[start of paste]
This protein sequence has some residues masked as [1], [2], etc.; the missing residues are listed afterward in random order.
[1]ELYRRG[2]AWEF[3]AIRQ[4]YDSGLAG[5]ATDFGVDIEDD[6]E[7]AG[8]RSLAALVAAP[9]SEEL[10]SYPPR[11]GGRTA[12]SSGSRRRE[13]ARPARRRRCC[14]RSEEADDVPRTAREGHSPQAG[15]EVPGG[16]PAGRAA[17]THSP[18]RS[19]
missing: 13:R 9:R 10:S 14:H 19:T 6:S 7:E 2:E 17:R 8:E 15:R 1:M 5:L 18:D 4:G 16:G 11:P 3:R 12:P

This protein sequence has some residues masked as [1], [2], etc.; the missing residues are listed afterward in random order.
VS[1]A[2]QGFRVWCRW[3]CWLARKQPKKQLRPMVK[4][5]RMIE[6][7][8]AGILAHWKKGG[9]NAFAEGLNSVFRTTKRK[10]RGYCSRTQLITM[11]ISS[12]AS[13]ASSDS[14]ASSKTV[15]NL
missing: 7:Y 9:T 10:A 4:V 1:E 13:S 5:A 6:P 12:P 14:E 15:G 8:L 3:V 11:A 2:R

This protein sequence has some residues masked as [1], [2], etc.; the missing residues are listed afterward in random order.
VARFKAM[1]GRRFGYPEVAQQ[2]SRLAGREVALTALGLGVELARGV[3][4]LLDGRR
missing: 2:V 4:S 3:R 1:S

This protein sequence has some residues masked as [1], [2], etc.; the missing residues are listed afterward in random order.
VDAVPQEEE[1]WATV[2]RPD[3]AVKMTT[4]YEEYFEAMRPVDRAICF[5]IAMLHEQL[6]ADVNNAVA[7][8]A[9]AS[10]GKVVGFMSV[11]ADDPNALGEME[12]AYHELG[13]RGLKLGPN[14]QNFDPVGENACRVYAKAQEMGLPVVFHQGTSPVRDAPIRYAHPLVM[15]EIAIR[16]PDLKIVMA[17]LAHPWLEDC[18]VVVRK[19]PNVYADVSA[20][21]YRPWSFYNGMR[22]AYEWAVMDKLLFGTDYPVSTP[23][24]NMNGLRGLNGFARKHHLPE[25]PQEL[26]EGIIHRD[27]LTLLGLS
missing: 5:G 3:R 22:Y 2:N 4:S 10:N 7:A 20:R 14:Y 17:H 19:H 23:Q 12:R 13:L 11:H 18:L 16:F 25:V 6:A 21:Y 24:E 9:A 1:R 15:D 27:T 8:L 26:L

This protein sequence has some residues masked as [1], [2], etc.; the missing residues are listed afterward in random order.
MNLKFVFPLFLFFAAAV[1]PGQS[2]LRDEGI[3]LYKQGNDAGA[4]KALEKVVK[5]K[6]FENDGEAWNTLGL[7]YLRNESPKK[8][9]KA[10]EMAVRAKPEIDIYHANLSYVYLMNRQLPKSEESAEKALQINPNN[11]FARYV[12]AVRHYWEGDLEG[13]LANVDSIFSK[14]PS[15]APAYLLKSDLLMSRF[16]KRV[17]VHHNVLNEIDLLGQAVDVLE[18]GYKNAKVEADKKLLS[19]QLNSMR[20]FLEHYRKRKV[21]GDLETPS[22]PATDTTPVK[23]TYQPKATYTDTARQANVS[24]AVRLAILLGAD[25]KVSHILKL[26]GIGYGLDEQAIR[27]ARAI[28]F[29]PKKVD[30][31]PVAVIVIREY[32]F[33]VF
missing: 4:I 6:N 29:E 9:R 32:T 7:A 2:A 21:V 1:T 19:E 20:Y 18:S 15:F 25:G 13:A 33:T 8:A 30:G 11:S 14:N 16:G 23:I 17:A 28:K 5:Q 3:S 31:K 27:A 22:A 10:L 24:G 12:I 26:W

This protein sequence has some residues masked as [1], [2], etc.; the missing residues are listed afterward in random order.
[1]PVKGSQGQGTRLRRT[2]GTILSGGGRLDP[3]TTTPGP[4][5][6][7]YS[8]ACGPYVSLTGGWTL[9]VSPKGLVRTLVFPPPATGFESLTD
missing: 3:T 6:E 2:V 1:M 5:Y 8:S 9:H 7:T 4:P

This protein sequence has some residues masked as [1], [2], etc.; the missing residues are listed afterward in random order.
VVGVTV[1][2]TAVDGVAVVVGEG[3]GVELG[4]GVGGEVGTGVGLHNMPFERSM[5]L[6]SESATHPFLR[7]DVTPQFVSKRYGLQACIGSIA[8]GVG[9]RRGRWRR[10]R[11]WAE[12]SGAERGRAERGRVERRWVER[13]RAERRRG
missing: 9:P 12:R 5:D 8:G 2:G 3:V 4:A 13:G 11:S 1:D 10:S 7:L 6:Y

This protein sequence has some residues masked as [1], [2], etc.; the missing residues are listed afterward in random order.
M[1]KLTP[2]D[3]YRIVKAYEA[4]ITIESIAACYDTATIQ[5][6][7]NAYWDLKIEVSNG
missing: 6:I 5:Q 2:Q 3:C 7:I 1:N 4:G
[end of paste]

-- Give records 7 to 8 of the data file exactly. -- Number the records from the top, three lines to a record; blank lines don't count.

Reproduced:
This protein sequence has some residues masked as [1], [2], etc.; the missing residues are listed afterward in random order.
VVGVTV[1][2]TAVDGVAVVVGEG[3]GVELG[4]GVGGEVGTGVGLHNMPFERSM[5]L[6]SESATHPFLR[7]DVTPQFVSKRYGLQACIGSIA[8]GVG[9]RRGRWRR[10]R[11]WAE[12]SGAERGRAERGRVERRWVER[13]RAERRRG
missing: 9:P 12:R 5:D 8:G 2:G 3:V 4:A 13:G 11:S 1:D 10:S 7:L 6:Y

This protein sequence has some residues masked as [1], [2], etc.; the missing residues are listed afterward in random order.
M[1]KLTP[2]D[3]YRIVKAYEA[4]ITIESIAACYDTATIQ[5][6][7]NAYWDLKIEVSNG
missing: 6:I 5:Q 2:Q 3:C 7:I 1:N 4:G